If you’ve just been asked to mentor someone, it’s time for a little reality check. The truth is many prospective new mentors don’t fully understand what it takes to be as helpful as they can be within an effective, dynamic mentor-mentee relationship.
Yes, effective mentors do perform an important advisory and teaching role by sharing valuable information from a broad set of relevant personal and work experiences. But what’s flawed about approaching mentoring only from an information-sharing perspective is that it lacks an appreciation of the highly interpersonal and psychosocial aspects of mentoring.
At its best, mentoring is a dynamic, ever-evolving relationship, requiring a substantial emotional investment by you, the mentor, in your mentee’s growth and development. It’s a role powered by large doses of empathy and seeking first to understand at what point your mentee is today.
The best mentors see their role as one that far transcends advice-giving.
As mentor, you are part counselor, coach, advisor, master, teacher, therapist, and preceptor, all rolled into one. And an effective mentor can seamlessly transition from one role to another based on a mentee’s needs at the time.
Here are five tactics the best mentors use to facilitate personal and career self-actualization in their mentees:
By identifying natural interests and factors that motivate your mentee beyond external rewards like more compensation, you can make an effort to uncover the foundation elements of your mentee’s self-actualization.
A higher salary might pay more bills, but does it represent personal and career growth aligned with what your mentee finds most interesting and exciting about his professional career? Most often, your mentee’s optimal performance will be determined by his motivation to excel at a facet of his career that he finds most intrinsically satisfying.
Behavior modeling by you, the mentor, creates opportunities for your mentee to observe effective actions in different professional contexts, especially those involved with demonstrating leadership and building instrumental relationships around an organization.
Research and practical experience show that individuals with higher emotional intelligence succeed at a far higher rate in all professional roles. Consequently, the behavior modeling of particular value to your mentee often is demonstrating self-awareness, self-management, empathy, and relationship management competencies, the defining components of building a high EQ. Your mentee will see both the ways to manifest high EQ effectively and the resulting positive impacts of being in sound control of one’s emotional core.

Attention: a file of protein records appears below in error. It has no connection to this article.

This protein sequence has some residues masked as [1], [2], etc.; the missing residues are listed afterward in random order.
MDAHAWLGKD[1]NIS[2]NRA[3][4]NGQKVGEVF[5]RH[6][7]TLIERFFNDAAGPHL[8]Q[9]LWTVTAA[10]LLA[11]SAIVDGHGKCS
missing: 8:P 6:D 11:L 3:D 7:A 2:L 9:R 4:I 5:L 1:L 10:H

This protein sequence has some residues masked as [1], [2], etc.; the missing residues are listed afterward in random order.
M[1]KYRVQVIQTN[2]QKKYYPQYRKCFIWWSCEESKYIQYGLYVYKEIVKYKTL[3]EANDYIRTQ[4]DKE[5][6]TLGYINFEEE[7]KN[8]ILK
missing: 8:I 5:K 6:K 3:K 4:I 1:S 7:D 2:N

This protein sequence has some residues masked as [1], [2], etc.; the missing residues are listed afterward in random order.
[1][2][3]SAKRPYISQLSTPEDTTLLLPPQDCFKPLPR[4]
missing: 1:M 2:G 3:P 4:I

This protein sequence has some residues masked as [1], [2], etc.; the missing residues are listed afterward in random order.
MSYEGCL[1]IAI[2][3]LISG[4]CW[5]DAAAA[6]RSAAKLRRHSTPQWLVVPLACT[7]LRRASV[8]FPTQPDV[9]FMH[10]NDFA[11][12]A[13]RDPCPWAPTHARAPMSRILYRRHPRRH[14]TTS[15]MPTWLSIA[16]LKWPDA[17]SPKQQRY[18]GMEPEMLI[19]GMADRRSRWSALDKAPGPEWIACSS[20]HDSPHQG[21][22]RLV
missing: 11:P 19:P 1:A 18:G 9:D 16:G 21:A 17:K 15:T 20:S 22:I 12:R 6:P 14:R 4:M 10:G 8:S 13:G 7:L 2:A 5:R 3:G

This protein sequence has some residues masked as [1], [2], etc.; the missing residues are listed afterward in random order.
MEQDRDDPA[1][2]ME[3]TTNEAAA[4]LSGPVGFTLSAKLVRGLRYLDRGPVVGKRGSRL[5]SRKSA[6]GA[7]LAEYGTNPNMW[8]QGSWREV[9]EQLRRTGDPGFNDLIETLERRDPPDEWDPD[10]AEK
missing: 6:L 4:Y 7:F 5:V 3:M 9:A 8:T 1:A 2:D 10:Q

In the highly acclaimed film “Whiplash,” the character in the mentor role takes a somewhat “over-the-top” perspective on this issue, stating that the worst two words a person in a helping role can say is, “Good job.”
The essential point being made here is that greatness and enhanced capability to achieve one’s full potential are only facilitated by setting one’s sights on objectives far beyond what seems possible today and not being satisfied with the status quo.
As a mentor, it’s your job to gain a strong sense of your mentee’s full potential and raise the bar very high in terms of what he can work towards achieving.
Individuals manifest the most openness to new ideas, concepts, or suggestions during an emotional event, ranging from elation for success achieved to depression about opportunities lost or failure to reach a pre-set objective.
Really great mentors demonstrate the empathy to understand when their mentees are most open to reinforcing a key piece of personal learning, and then they hit it hard to reinforce a critical message that has been under discussion previously.
This mentoring practice is more art than science–it requires sensitivity to here-and-now issues and emotional content in the mentor/mentee relationship.
Many professionals are good at following directions and applying pre-set methods or standards to performing a task. But mentoring’s a process about self-actualizing one’s full potential.
Effective and more frequent strategic thinking is integral to moving from Point A to a higher Point B in a profession. It’s a core element of becoming a leader. As a mentor you can model strategic thinking methods, demonstrating how your mentee can move toward gaining a more strategic outlook on events and circumstances. You can also guide your mentee toward sources of information to facilitate a strategic viewpoint about these events and circumstances.
This article is adapted from 9 Powerful Practices of Really Great Mentors: How to Inspire and Motivate Anyone (Career Press, 2015) by Vincent O’Connell and Stephen E. Kohn.